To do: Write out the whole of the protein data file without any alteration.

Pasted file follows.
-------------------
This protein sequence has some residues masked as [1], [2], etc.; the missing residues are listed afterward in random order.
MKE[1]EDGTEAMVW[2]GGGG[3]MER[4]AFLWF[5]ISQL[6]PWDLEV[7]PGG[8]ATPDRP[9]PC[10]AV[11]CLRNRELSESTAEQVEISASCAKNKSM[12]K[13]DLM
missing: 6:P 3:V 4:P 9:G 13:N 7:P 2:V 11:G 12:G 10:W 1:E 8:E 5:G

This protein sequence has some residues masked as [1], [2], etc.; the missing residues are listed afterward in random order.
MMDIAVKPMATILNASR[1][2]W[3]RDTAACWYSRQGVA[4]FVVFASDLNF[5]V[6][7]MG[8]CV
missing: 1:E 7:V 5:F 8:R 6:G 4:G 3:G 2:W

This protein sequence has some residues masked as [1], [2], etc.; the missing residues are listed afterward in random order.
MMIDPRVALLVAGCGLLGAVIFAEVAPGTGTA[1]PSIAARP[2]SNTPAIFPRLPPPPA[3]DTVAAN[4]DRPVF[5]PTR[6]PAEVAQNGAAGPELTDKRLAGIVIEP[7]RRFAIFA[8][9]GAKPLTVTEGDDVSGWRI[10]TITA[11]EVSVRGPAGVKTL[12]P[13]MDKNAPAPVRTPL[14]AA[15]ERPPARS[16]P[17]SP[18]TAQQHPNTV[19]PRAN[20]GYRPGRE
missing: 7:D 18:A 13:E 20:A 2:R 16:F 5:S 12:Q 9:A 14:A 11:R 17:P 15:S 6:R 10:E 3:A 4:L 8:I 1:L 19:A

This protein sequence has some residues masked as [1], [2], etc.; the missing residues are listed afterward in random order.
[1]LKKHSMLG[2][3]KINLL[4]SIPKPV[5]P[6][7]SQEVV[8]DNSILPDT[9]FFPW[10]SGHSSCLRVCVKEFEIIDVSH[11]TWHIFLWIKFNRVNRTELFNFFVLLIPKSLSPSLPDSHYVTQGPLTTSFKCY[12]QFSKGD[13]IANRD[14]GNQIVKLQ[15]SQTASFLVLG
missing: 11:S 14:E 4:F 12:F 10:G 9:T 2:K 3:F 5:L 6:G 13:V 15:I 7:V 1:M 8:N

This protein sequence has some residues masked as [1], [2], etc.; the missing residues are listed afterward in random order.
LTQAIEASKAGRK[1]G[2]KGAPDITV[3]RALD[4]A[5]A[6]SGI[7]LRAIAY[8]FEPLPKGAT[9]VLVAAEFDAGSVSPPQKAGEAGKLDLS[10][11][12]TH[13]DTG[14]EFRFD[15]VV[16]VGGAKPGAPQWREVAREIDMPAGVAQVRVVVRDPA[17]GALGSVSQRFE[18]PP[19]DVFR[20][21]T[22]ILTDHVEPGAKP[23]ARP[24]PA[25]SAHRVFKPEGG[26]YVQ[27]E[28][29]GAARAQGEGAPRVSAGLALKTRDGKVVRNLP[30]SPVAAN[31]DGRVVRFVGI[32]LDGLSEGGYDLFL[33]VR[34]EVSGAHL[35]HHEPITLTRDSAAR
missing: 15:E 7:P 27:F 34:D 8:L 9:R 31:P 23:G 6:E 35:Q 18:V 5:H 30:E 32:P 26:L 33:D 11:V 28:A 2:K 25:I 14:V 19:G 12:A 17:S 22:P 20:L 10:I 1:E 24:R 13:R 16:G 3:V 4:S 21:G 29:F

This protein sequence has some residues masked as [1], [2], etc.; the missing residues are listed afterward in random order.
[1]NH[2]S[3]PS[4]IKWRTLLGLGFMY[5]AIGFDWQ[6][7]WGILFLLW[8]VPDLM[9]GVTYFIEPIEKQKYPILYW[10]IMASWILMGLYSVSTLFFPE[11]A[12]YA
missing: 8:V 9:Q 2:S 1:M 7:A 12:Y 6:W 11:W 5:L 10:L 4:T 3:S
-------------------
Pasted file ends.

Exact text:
This protein sequence has some residues masked as [1], [2], etc.; the missing residues are listed afterward in random order.
MKE[1]EDGTEAMVW[2]GGGG[3]MER[4]AFLWF[5]ISQL[6]PWDLEV[7]PGG[8]ATPDRP[9]PC[10]AV[11]CLRNRELSESTAEQVEISASCAKNKSM[12]K[13]DLM
missing: 6:P 3:V 4:P 9:G 13:N 7:P 2:V 11:G 12:G 10:W 1:E 8:E 5:G

This protein sequence has some residues masked as [1], [2], etc.; the missing residues are listed afterward in random order.
MMDIAVKPMATILNASR[1][2]W[3]RDTAACWYSRQGVA[4]FVVFASDLNF[5]V[6][7]MG[8]CV
missing: 1:E 7:V 5:F 8:R 6:G 4:G 3:G 2:W

This protein sequence has some residues masked as [1], [2], etc.; the missing residues are listed afterward in random order.
MMIDPRVALLVAGCGLLGAVIFAEVAPGTGTA[1]PSIAARP[2]SNTPAIFPRLPPPPA[3]DTVAAN[4]DRPVF[5]PTR[6]PAEVAQNGAAGPELTDKRLAGIVIEP[7]RRFAIFA[8][9]GAKPLTVTEGDDVSGWRI[10]TITA[11]EVSVRGPAGVKTL[12]P[13]MDKNAPAPVRTPL[14]AA[15]ERPPARS[16]P[17]SP[18]TAQQHPNTV[19]PRAN[20]GYRPGRE
missing: 7:D 18:A 13:E 20:A 2:R 16:F 5:S 12:Q 9:A 14:A 11:R 17:P 15:S 6:R 10:E 3:A 4:L 8:I 1:L 19:A

This protein sequence has some residues masked as [1], [2], etc.; the missing residues are listed afterward in random order.
[1]LKKHSMLG[2][3]KINLL[4]SIPKPV[5]P[6][7]SQEVV[8]DNSILPDT[9]FFPW[10]SGHSSCLRVCVKEFEIIDVSH[11]TWHIFLWIKFNRVNRTELFNFFVLLIPKSLSPSLPDSHYVTQGPLTTSFKCY[12]QFSKGD[13]IANRD[14]GNQIVKLQ[15]SQTASFLVLG
missing: 11:S 14:E 4:F 12:F 10:G 9:T 2:K 3:F 5:L 6:G 13:V 15:I 7:V 1:M 8:N

This protein sequence has some residues masked as [1], [2], etc.; the missing residues are listed afterward in random order.
LTQAIEASKAGRK[1]G[2]KGAPDITV[3]RALD[4]A[5]A[6]SGI[7]LRAIAY[8]FEPLPKGAT[9]VLVAAEFDAGSVSPPQKAGEAGKLDLS[10][11][12]TH[13]DTG[14]EFRFD[15]VV[16]VGGAKPGAPQWREVAREIDMPAGVAQVRVVVRDPA[17]GALGSVSQRFE[18]PP[19]DVFR[20][21]T[22]ILTDHVEPGAKP[23]ARP[24]PA[25]SAHRVFKPEGG[26]YVQ[27]E[28][29]GAARAQGEGAPRVSAGLALKTRDGKVVRNLP[30]SPVAAN[31]DGRVVRFVGI[32]LDGLSEGGYDLFL[33]VR[34]EVSGAHL[35]HHEPITLTRDSAAR
missing: 15:E 7:P 27:F 34:D 8:L 9:R 31:P 23:G 6:E 35:Q 18:V 5:H 30:E 32:P 26:L 33:D 11:V 28:A 2:K 25:I 14:V 19:G 12:A 17:S 22:P 20:L 10:I 1:E 24:R 13:R 16:G 3:V 4:S 21:G 29:F

This protein sequence has some residues masked as [1], [2], etc.; the missing residues are listed afterward in random order.
[1]NH[2]S[3]PS[4]IKWRTLLGLGFMY[5]AIGFDWQ[6][7]WGILFLLW[8]VPDLM[9]GVTYFIEPIEKQKYPILYW[10]IMASWILMGLYSVSTLFFPE[11]A[12]YA
missing: 8:V 9:Q 2:S 1:M 7:A 12:Y 6:W 11:W 5:L 10:L 4:T 3:S